Growing up in the 80s and 90s in Chevy Chase, Maryland, an inside-the-Beltway suburb, I only learned one thing about fossil fuels: they were causing global warming. That is, the CO2 my parents’ SUV was producing was making the Earth a lot hotter and that would make a lot of things worse. Oh, and one more thing: that this was a matter of scientific consensus.
Looking into the issue a bit, I found that there were professionals in climate science, such as Richard Lindzen of MIT, and Patrick Michaels of the University of Virginia, who said that global warming wasn’t the big deal it was made out to be. But they seemed to be very much in the minority. Who was right? Of course, I knew the majority isn’t always right—but it certainly isn’t always wrong.
What was I supposed to make of all this? I think this is a predicament most of us experience. On the one hand, there is something authoritarian about calls to obey “consensus” such as John Kerry’s recent “When 97 percent of scientists agree on anything, we need to listen, and we need to respond.” On the other hand, there is something anti-science about the militant skepticism of some critics of the “climate change consensus.” For instance, ExxonMobil CEO Rex Tillerson says: “The term scientific consensus is an oxymoron in itself.” Not true. How can we possibly function in a complex division-of-labor society if we don’t consult experts—which includes learning about what there is consensus on (and what there isn’t) among the experts in different fields?
Scientific consensuses are an important part of any modern society—they tell us the general state of agreement in a field, not so we can blindly obey the experts in question (experts and consensuses can be wrong) but so that we can understand and critically think about those experts’ views. For example, if you are thinking about nutrition, it is a valuable starting point to know where there is general agreement, where there isn’t, and why. If I read a book endorsing a controversial diet, I can’t really have a responsible opinion until I know what most experts in the field think about the issues—including whether they have powerful arguments against the book’s claims that I couldn’t have thought of myself.
Thus, statements of scientific consensus can be extremely valuable tools. But they are only valuable, and only scientific, if they are explained clearly to the public. We need to know exactly who agrees with what for what reasons, and just as importantly, where there is disagreement within the consensus and for what reasons.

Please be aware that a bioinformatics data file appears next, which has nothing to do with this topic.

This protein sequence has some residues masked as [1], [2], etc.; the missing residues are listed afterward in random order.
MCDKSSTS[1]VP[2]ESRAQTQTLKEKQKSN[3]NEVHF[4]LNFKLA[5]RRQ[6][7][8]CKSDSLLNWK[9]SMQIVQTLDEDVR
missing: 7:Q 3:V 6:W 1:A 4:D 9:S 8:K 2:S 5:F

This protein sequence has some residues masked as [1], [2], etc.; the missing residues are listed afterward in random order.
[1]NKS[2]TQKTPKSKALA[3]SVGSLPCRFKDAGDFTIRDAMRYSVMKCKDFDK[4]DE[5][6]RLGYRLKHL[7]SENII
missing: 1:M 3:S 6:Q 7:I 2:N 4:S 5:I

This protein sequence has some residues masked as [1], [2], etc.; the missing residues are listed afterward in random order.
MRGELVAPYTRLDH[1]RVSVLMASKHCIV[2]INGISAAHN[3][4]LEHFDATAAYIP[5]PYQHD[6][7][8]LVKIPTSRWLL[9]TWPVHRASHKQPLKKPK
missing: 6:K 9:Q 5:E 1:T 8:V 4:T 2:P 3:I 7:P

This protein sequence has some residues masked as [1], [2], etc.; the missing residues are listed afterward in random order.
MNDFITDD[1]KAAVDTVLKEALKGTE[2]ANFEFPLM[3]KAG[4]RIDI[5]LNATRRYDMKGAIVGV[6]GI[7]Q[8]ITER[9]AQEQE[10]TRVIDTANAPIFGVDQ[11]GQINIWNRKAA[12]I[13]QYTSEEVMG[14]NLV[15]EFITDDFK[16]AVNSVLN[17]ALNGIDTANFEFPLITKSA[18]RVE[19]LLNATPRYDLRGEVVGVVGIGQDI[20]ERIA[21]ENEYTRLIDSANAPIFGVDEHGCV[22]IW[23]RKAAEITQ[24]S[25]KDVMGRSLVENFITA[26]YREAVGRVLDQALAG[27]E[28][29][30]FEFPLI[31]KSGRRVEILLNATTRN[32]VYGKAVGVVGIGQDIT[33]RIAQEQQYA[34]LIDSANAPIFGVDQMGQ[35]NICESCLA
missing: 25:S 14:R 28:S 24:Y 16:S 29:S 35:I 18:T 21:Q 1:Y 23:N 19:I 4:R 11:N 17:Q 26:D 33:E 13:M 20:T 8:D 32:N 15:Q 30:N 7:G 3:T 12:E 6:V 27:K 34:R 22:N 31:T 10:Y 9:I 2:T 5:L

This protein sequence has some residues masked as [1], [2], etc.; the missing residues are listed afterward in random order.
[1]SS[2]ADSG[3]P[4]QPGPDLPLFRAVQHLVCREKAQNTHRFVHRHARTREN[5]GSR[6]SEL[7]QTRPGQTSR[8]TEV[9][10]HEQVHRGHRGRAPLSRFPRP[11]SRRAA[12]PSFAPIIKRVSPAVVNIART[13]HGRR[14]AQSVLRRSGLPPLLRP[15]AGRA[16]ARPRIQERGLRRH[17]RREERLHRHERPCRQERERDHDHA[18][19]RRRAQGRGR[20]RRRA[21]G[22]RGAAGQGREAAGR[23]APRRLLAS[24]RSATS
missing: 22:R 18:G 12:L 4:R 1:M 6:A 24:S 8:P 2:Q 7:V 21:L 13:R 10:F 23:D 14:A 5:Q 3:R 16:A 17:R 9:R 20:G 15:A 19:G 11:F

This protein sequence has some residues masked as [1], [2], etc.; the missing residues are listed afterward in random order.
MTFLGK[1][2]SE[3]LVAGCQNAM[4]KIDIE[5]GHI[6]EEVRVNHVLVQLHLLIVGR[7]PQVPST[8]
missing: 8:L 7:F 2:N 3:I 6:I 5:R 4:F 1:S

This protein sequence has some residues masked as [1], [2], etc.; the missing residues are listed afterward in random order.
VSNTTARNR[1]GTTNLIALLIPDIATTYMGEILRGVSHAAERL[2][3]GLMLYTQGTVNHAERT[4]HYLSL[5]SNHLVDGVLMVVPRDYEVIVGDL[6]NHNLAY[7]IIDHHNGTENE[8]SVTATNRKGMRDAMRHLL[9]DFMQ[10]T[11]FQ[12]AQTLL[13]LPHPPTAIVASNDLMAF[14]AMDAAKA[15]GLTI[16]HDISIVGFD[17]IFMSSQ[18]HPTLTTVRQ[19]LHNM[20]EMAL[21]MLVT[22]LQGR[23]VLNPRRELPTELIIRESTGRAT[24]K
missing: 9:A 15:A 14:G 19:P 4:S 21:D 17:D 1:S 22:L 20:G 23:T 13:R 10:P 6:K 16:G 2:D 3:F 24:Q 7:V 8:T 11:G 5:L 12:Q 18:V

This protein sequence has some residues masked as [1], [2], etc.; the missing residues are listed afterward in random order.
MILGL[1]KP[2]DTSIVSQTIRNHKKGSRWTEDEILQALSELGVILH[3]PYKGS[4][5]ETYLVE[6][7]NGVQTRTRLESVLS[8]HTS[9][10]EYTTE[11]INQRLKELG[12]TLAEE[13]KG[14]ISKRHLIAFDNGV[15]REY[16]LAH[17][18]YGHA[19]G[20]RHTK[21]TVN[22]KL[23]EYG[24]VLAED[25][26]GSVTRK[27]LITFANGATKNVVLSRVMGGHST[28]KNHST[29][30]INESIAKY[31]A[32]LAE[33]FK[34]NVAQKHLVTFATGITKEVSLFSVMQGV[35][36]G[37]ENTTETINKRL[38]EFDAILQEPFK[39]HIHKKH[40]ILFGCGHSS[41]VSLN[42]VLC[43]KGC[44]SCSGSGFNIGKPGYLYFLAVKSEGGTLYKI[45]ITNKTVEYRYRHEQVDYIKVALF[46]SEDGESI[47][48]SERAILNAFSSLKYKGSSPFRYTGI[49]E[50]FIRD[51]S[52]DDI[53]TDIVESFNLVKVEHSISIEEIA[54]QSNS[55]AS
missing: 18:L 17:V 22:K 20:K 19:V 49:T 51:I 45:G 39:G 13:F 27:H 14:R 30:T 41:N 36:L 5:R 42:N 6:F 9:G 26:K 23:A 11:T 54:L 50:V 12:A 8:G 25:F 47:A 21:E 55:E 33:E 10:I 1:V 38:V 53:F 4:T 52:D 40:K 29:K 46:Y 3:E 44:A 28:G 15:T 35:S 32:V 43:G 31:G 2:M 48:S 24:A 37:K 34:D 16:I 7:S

For example, it makes a big difference if there is a consensus that there is some global warming vs. a consensus that there will be catastrophic global warming. It makes a big difference if the consensus is based on issues that the experts have expertise on, such as climate records, vs. issues that they do not have expertise on, such as the economics of fossil fuels vs. solar and wind. Most consensus statements, however, are very unclear on who agrees with what and why. They are unscientific consensuses—misrepresentations of the state of scientific opinion designed to further a political agenda.
Take the consensus statement of the American Geophysical Union, which can be found in its entirety here. Like most consensus documents, it starts with something there is definitely a consensus on: “Extensive, independent observations confirm the reality of global warming.” But then, with equal certainty, it cites dramatic predictions of climate models that, even the Intergovernmental Panel on Climate Change reluctantly acknowledged, demonstrably failed to predict the climate of the past two decades. And still, with equal certainty, it calls for “urgent” political action to reduce fossil fuel use—with no acknowledgment of the cost of doing so.
Are observations, dramatic model predictions, and complex political decisions really all on the same scientific footing? No—but this kind of statement makes it seem as if they are all a matter of expert consensus.
I have spent quite a bit of time querying experts on this issue, and in my understanding the actual consensus in the field is something like the following.